BEHIND THE PHOTO - "ARCH"
Arch - several hundred miles away from this locale, wind howled over the ocean, and transferred its energy into the water. This force traveled three days to reach the gulf coast of Florida, where this image as taken. These shores are not particularly known for thrilling surf, but with the right swell direction, winds, tides, and a little patience, you may see the most stunning miniature waves of your life...
This photo was taken close to a year ago - last Thanksgiving to be exact. The undulation was maybe eight inches tall, and I waited three hours to capture it. As I stood knee deep in the chilly water, I would bend down and snap a photo each time a ripple passed by. I remember most of my images were overexposed since I was shooting directly into the sunlight. Yet, as the sun set rapidly, the left over light spilled over the ocean’s surface, illuminating the lines that a storm seven hundred miles away created.
Like surfing, taking photos outdoors is based on an unpredictable rewards system. No matter what the sun, tide, or wind is like on a given day, the conditions will always be different. Thus, it takes great endurance to be rewarded. However, in today’s digital world, almost everything is instant. With the swipe of your finger, you can satisfy your ‘boredom’ in seconds. Scroll down your Facebook feed and watch every video to pass the time away. Click on a Tweet to give yourself a laugh that will last a few seconds. Post a photo on Instagram to have all your friends ‘like’ it a matter of minutes.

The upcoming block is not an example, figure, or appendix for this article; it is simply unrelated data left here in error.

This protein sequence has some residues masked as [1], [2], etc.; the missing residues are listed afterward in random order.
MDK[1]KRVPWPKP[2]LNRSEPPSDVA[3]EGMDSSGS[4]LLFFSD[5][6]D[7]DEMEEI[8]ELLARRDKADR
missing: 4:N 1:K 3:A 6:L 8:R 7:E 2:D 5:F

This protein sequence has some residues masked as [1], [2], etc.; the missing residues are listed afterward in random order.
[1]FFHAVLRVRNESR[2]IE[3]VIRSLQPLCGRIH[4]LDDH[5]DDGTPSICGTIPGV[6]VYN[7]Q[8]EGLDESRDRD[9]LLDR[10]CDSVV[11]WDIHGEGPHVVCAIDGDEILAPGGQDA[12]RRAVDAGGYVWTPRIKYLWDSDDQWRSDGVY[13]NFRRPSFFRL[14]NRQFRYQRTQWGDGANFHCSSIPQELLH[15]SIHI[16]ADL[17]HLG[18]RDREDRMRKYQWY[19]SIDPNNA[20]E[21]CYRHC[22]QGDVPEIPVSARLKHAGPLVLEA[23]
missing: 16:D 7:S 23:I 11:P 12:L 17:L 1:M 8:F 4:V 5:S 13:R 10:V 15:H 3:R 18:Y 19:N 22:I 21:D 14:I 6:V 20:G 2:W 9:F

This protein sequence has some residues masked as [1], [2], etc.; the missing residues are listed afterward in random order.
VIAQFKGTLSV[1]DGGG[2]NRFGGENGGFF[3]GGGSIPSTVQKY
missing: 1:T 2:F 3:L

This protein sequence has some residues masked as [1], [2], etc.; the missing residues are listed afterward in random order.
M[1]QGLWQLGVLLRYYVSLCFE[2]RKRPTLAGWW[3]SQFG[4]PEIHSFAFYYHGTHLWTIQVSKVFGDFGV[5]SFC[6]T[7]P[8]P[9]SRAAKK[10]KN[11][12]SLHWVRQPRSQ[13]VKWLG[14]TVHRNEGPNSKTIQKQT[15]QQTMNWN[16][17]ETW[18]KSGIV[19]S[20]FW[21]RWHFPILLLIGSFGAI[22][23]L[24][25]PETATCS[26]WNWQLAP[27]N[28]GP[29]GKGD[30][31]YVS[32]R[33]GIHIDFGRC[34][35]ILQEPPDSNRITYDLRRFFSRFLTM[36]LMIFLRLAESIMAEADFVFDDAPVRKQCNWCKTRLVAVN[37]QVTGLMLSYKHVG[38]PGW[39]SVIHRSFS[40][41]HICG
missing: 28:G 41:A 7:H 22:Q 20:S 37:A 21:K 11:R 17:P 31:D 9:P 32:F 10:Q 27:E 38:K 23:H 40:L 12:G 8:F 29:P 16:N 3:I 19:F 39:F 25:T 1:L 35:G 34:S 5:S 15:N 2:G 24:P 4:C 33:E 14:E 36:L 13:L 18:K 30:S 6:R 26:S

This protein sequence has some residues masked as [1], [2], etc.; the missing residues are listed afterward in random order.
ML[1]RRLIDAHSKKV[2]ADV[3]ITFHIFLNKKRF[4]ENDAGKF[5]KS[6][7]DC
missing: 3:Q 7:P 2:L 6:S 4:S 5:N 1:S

To me, social media breeds a fixation on instant gratification. In time, this conditions us to be bored whenever we don’t have a phone in our hands. Yes, I recognize the multitude of benefits social media provides for us on a daily basis. I’m using it now as I write this. Still, I encourage you and me to put the phone down from time to time. Be patient. Find wonder in the stillness of the passage of time. Watch the grass sway in the wind. Listen to the trees rustle. Have a conversation with a stranger on a bus. Enjoy the things that take time and effort.